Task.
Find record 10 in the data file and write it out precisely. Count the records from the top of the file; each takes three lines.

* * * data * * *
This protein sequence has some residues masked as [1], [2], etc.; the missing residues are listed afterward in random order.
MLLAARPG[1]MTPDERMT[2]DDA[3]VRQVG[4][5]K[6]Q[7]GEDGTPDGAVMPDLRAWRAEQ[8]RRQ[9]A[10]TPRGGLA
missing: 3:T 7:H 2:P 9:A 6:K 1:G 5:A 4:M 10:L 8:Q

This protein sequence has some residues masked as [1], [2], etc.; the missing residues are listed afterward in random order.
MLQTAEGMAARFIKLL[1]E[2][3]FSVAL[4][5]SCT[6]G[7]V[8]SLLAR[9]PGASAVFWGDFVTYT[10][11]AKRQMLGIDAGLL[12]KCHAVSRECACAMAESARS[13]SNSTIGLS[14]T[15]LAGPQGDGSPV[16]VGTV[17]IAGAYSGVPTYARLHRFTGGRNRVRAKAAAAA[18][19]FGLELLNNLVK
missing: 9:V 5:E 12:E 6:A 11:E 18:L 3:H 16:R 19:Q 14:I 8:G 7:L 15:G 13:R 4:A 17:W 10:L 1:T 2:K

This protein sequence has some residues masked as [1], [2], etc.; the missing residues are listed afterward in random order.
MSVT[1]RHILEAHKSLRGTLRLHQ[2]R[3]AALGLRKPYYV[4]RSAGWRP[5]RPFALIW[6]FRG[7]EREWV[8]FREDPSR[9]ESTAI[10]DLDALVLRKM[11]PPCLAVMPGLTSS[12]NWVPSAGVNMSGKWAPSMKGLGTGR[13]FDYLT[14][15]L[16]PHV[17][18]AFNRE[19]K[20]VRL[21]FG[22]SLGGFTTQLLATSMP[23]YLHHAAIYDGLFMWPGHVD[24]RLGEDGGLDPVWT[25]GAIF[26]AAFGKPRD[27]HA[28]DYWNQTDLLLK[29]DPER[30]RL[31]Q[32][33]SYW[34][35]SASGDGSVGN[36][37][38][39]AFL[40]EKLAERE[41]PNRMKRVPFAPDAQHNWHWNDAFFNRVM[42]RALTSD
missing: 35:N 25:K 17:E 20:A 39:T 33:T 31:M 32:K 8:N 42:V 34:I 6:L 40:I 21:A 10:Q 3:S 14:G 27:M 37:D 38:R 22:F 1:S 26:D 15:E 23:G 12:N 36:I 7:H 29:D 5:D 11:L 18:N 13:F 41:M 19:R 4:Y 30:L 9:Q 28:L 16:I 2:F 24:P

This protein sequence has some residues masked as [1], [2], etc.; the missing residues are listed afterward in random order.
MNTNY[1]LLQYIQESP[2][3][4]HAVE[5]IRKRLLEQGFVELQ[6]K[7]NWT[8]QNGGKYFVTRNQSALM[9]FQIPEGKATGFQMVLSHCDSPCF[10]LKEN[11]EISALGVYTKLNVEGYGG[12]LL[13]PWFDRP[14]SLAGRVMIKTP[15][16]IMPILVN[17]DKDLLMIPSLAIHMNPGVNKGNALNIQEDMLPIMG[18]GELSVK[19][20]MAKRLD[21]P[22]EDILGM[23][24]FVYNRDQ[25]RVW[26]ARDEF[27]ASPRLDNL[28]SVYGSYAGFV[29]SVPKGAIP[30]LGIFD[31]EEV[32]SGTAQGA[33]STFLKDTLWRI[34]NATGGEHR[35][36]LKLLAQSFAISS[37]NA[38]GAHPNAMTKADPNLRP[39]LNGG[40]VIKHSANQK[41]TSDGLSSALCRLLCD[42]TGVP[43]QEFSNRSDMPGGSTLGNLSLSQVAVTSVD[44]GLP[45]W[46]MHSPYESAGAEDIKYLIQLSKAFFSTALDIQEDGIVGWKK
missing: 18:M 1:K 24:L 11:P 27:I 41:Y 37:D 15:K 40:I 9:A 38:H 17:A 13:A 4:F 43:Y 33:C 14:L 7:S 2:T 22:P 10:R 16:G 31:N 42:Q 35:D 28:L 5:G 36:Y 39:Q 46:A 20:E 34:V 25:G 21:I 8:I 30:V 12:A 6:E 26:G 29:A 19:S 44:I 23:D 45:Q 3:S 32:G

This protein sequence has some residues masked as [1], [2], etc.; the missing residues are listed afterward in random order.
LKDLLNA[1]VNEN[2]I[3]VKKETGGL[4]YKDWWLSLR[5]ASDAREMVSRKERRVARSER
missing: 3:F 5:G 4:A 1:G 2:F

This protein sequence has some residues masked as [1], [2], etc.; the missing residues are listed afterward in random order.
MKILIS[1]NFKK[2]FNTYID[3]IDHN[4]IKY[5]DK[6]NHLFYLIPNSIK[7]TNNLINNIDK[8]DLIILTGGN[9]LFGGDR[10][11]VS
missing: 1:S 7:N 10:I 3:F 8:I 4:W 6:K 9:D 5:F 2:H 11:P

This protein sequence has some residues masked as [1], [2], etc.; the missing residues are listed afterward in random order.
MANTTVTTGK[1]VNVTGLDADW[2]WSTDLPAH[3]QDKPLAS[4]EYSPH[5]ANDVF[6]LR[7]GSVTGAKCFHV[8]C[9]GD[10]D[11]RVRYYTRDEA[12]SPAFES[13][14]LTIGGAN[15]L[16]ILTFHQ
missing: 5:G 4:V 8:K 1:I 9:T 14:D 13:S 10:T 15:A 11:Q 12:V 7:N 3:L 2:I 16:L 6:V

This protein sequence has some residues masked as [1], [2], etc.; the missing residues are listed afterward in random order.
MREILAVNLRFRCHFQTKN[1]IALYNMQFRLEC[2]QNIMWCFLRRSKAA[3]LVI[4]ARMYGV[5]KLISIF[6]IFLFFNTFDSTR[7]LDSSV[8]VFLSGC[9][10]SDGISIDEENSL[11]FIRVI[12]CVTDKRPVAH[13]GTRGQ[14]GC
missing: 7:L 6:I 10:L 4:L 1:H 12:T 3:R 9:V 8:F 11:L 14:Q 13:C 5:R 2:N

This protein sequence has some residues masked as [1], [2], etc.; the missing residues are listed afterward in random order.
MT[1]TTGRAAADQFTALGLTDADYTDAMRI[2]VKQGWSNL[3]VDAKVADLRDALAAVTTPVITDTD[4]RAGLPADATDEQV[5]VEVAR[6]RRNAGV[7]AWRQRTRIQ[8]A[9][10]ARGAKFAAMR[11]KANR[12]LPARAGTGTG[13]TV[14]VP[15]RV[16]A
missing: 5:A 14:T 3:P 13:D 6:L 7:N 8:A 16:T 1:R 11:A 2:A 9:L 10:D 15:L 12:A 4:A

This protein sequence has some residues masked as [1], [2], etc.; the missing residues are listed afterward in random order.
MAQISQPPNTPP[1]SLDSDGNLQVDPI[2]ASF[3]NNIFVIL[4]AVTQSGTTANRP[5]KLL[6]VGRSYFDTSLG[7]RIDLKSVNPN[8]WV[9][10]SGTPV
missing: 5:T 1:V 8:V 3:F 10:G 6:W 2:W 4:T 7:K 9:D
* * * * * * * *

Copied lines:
This protein sequence has some residues masked as [1], [2], etc.; the missing residues are listed afterward in random order.
MAQISQPPNTPP[1]SLDSDGNLQVDPI[2]ASF[3]NNIFVIL[4]AVTQSGTTANRP[5]KLL[6]VGRSYFDTSLG[7]RIDLKSVNPN[8]WV[9][10]SGTPV
missing: 5:T 1:V 8:V 3:F 10:G 6:W 2:W 4:T 7:K 9:D